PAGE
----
TOKYO — The scent of chicken skewers cooking over a charcoal grill mixes with another distinctive odor — cigarette smoke from a handful of white-collar workers unwinding after a busy day at the office.
This scene plays out in small bars across the Japanese capital, where many restaurants and watering holes still allow their customers to smoke.
But lawmakers here are coming under pressure to implement tougher restrictions against passive smoking before Tokyo hosts the 2020 Summer Olympics, with the World Health Organization and the International Olympic Committee leading the calls for broad bans in public spaces.
The health ministry estimates that about 15,000 deaths in the country each year are linked to second-hand smoke. But the habit has proved tough to kick.
Anti-tobacco campaigners have a theory about what’s behind the government’s reluctance to take strong action against smoking. Japan’s finance ministry still holds a one-third stake in the ownership of Japan Tobacco, the country’s biggest seller of cigarettes. That means a portion of the firm’s profits flow into in the government’s coffers.
“We certainly deem it a conflict of interest,” said Dr. Manabu Sakuta, chairman of the Japan Society for Tobacco Control, who estimates that only about 10 percent of restaurants in Tokyo are currently smoke-free.
Japan Tobacco confirmed that it had paid the government a total of 86.7 billion yen (about $798 million) in dividends in the year that ended March 2017. Despite being battered by a 12.5 percent decline in the number of cigarettes sold in Japan last year, the company has been working to expand its global footprint. Japan Tobacco now gets most of its revenue from its international operations and expects to pay its shareholders even higher dividends in the year to March 2018.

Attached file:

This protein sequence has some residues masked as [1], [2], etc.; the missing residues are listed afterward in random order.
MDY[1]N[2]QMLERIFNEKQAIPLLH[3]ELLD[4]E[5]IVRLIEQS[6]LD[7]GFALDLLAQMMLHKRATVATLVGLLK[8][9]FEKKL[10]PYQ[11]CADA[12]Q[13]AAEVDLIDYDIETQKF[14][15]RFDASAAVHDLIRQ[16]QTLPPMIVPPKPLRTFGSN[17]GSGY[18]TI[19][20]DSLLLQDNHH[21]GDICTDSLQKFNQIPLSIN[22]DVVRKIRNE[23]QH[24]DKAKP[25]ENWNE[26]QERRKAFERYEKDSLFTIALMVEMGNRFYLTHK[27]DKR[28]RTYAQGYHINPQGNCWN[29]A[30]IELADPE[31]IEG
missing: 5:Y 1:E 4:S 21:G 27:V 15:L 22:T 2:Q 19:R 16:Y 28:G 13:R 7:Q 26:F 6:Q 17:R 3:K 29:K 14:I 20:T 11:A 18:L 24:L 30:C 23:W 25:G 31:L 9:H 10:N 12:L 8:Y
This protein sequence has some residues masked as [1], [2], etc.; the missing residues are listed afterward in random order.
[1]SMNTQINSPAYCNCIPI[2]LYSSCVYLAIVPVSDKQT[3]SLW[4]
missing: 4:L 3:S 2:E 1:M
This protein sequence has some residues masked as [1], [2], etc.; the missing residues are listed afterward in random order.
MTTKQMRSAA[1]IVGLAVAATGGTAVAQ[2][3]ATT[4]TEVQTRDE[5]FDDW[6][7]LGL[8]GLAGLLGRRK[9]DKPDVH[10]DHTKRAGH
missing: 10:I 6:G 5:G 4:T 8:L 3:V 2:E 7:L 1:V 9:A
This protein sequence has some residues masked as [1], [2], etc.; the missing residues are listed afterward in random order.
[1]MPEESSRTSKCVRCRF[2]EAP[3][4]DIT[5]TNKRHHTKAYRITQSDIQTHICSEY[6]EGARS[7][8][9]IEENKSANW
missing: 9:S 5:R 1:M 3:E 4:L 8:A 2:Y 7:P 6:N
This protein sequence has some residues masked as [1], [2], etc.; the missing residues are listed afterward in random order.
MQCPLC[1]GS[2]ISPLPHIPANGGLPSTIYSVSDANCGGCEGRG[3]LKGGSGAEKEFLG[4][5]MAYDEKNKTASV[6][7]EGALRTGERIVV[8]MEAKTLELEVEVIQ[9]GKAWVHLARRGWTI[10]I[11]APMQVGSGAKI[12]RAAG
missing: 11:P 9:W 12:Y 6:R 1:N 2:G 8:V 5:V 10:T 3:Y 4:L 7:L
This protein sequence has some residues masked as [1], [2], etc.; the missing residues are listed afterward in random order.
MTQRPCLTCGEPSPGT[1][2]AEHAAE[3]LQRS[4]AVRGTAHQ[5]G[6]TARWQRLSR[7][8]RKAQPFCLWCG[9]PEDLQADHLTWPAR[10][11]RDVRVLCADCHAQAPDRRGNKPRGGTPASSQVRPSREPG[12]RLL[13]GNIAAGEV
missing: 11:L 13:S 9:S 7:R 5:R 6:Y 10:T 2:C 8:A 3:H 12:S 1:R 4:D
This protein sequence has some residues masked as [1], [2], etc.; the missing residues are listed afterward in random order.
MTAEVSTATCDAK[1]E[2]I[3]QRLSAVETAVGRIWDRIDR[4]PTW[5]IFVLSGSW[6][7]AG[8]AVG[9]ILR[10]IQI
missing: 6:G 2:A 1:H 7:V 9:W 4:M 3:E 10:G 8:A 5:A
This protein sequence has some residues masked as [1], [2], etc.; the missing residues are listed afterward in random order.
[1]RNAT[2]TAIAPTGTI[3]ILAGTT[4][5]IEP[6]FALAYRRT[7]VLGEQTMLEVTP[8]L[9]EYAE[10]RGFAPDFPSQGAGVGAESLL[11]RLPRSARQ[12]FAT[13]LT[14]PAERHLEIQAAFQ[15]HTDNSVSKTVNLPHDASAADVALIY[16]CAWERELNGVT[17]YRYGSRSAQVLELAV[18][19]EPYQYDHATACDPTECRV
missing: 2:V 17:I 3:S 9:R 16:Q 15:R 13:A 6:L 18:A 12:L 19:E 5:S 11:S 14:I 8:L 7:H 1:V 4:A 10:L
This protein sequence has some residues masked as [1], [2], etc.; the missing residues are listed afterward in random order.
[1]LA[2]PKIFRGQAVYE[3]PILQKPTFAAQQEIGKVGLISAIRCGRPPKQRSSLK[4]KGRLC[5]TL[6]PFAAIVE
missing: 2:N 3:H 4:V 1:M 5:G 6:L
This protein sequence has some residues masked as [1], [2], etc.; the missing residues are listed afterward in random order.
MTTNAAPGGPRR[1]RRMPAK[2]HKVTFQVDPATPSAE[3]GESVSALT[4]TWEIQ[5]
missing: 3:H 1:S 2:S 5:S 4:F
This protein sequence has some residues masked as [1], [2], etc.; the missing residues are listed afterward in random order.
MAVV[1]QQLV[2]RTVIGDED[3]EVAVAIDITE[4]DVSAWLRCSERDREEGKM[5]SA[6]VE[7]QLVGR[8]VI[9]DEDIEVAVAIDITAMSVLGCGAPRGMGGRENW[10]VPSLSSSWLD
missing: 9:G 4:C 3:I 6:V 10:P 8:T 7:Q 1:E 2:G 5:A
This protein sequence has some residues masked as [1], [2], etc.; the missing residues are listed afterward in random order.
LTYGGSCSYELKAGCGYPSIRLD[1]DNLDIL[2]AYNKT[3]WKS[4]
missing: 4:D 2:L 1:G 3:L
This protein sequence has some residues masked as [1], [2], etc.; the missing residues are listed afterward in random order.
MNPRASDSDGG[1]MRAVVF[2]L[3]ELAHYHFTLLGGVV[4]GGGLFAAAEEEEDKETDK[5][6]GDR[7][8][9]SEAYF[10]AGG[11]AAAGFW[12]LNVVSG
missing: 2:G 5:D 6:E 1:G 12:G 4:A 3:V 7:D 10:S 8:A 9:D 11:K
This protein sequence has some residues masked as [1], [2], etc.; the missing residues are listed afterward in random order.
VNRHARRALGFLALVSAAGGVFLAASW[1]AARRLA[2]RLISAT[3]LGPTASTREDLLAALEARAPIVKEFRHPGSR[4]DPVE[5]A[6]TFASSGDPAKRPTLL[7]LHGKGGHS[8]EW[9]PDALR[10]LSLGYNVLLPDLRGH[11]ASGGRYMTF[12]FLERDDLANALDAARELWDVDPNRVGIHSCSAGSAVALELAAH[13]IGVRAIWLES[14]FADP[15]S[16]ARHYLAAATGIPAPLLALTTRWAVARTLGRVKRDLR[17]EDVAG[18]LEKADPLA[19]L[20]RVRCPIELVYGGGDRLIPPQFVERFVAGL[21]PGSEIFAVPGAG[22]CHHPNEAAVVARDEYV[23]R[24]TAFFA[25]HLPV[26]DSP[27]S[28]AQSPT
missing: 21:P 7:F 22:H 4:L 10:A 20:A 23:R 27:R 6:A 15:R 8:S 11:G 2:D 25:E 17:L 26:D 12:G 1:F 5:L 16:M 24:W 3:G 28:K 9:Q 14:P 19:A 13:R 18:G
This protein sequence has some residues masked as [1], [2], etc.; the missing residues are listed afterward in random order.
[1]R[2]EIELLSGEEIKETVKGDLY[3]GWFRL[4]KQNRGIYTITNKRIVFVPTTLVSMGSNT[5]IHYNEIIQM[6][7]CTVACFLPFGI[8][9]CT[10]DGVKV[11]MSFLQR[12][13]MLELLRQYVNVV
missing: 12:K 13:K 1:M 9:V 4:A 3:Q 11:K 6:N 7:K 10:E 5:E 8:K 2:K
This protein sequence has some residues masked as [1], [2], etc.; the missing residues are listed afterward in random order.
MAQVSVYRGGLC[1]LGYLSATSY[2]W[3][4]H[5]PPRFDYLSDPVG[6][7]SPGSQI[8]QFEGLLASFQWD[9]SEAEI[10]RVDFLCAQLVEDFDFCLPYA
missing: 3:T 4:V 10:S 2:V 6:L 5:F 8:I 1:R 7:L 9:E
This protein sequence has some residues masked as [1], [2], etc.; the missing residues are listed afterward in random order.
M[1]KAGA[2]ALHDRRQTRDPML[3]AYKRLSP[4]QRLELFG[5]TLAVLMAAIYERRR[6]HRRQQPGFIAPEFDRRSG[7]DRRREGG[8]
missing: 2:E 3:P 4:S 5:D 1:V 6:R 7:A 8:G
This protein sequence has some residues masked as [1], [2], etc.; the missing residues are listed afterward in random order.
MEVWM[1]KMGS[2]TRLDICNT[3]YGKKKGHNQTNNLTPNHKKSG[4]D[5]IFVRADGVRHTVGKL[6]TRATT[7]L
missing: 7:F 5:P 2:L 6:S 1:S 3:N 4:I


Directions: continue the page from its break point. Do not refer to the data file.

A Japanese language section of the company’s website also questions whether second-hand smoke causes disease in nonsmokers. When asked about this, Japan Tobacco’s general manager of media and investor relations, Masahito Shirasu, doubled-down.
“Yes, based on the current science, we do not believe the claim has been proven that second-hand smoke is a cause of diseases such as lung cancer, coronary heart disease, emphysema and chronic bronchitis,” Shirasu said.
It seems such views are shared at the highest levels of government. Japan’s finance minister, Taro Aso, caused controversy last year when he questioned the link between smoking and lung cancer.
Prime Minister Shinzo Abe has vowed to address the issue over the coming months.
“We will take thorough measures to tackle passive smoking, with our sights set on the Tokyo Olympic and Paralympic Games two years from now,” he said during a policy speech at the opening of Parliament last month.
But so far the signs are that any smoking bans will be far from comprehensive.
Japan’s health ministry was originally working on a plan to prohibit smoking at all restaurants, except small ones with a floor space of up to 322 square feet.
After facing resistance from business operators and lawmakers from the ruling Liberal Democratic Party, however, the ministry watered down the plan. Recently, it has been looking at allowing customers to light up at any restaurant with a floor space of up to 1,615 square feet, according to local media reports.
Sakuta, of the anti-smoking group, described the revised proposal as “totally unacceptable for us.”
Dr. Vinayak Prasad, who heads the WHO’s tobacco control program, could not hide his exasperation when asked about these potentially broad exemptions.
“I would say don’t even have this law, which they’re moving, if it’s going to be with such kinds of carve-outs,” he told NBC News in an interview. “It’s not helpful. It’s not going to protect the nonsmokers. Don’t go for a law which won’t help.”